Helping College Applicants (Kids) Stress Less
We first published this article on our blog in April of this year because it was Stress Awareness Month, and consequently, a great time to discuss one of the most stressful things in (many) teenagers’ lives… the college application process. But as we roll into fall, now is as good a time as any to revisit the chaos our kids and students are currently dealing with.
More importantly, the focus of this article is on YOU, the parent, grandparent, teacher, advisor, mentor, great uncle Louie, whomever you are, and how you can help reduce the amount of stress your student is feeling.
Let’s remember the ultimate goal: we, the well-wishers and advisors, want these applicants to achieve something.
However we define it, whether it’s happiness, or simply a life spent challenging oneself. Perhaps it’s success along a certain career path, or something as simple and straightforward as financial security. Whatever it is, there’s some version of an end goal we hope these youngsters will achieve. And so, anything that negatively affects a student’s ability to achieve that end goal is undesirable. Well, stress can be one such factor. Worse, it can lead to health issues.
Focusing On The End Goal, Not The Path
The key is to reinforce the importance of the end goal, instead of particular paths that might lead to that goal. In fact, there are multiple paths to any goal. To embrace this idea is to introduce a crucial release valve to pressure that tends to mount around a particular milestone. Suppose a student’s overall goal is to be the CEO of a startup. In the short term, the student has his heart set on attending an Ivy League school. Suppose the student hits a roadblock in the form of rejection for each Ivy League application. The advisors who have fully embraced the philosophy that that end goal of becoming the CEO of a startup is still eminently achievable will react to these rejections in a healthier way. They’ll ask, productively, “Okay, what’s the next best option.” The advisors who unwisely place undue emphasis on the “path” will react poorly to the rejections, and this can create a highly stressful environment for the student.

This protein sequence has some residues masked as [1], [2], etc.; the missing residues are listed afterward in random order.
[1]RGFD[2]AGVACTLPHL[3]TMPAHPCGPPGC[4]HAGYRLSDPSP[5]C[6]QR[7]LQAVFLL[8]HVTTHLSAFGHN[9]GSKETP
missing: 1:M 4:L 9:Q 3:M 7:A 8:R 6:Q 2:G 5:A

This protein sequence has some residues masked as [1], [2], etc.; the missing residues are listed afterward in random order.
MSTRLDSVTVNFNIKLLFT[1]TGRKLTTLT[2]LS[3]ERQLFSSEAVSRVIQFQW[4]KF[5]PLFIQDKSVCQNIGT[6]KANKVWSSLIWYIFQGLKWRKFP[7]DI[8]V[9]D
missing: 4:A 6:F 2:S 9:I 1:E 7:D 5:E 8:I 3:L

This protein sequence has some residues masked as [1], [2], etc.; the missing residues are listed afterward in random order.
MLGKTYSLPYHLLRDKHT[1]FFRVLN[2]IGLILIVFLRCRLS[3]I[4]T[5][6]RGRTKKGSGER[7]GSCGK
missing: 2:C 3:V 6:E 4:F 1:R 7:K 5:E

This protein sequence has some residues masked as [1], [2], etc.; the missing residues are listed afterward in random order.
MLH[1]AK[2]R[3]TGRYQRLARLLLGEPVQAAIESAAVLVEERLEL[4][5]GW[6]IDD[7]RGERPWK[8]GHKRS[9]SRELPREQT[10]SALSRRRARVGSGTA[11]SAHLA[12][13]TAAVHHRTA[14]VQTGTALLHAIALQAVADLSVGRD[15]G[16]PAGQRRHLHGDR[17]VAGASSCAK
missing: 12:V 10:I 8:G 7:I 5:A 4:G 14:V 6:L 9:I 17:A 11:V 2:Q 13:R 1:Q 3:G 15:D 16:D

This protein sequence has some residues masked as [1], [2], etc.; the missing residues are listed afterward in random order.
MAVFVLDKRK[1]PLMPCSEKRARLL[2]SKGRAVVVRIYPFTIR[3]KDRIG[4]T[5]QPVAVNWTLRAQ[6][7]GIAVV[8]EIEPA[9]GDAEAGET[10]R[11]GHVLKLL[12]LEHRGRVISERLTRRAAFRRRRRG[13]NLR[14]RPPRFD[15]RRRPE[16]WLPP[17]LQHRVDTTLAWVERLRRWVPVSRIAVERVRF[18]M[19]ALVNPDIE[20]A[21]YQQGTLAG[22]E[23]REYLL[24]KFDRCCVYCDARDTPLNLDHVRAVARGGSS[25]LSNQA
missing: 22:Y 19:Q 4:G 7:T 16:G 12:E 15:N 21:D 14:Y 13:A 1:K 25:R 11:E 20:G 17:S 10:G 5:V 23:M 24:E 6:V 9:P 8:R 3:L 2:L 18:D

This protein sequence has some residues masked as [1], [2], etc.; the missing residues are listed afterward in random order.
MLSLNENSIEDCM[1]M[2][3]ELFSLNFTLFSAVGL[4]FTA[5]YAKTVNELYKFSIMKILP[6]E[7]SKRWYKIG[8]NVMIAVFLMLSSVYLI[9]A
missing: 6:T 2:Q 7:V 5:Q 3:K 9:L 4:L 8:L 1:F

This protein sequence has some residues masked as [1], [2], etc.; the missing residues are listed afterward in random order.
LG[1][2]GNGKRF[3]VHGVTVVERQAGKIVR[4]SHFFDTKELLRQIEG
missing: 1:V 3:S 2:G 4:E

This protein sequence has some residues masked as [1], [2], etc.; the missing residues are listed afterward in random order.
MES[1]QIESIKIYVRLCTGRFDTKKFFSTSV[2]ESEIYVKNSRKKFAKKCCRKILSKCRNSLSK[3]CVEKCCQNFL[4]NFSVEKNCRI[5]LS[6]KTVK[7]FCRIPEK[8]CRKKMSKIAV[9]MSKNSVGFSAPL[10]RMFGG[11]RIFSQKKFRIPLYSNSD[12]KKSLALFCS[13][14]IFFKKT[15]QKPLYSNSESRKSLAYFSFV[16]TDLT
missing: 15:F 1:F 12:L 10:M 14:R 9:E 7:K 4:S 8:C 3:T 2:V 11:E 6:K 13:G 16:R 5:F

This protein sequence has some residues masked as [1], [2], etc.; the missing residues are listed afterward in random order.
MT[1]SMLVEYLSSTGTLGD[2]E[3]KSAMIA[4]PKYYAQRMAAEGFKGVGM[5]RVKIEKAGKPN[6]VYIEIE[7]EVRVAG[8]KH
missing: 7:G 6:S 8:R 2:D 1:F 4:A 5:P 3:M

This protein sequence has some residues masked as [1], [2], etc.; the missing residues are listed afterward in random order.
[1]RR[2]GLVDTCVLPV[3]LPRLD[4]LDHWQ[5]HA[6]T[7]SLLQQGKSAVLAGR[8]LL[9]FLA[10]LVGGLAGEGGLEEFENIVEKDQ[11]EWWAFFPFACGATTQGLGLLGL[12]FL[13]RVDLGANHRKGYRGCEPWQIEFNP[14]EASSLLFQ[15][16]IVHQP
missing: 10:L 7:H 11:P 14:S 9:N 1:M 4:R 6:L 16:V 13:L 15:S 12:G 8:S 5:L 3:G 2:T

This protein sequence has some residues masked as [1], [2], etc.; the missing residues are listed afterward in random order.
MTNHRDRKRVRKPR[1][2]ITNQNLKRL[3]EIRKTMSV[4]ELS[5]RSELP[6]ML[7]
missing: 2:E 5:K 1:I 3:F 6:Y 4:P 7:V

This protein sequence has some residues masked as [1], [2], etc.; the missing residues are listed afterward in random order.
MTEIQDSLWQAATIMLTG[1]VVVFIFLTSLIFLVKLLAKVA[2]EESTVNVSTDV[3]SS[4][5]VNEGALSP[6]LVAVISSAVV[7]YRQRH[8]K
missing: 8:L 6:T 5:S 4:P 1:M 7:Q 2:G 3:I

Creating A Productive Culture For Your Student
Remember the saying, “Where there’s will, there’s a way”? When this becomes one’s guiding principle, setbacks lose the capacity to cripple. It all adds up to a powerful formula for mitigating stress during inherently challenging moments, in this case, the entire college application process. The stakes for any single milestone are now lowered because of this new context. Once you decide you will succeed somehow, the path takes on less and less importance, and this has profound implications on how much stress can mount day-to-day.
The most productive culture you can help create as a parent, grandparent, teacher or advisor is the one where all eyes fixate on the ultimate goal, and decidedly away from the shininess of any single milestone that should always be seen as what they are: stepping stones.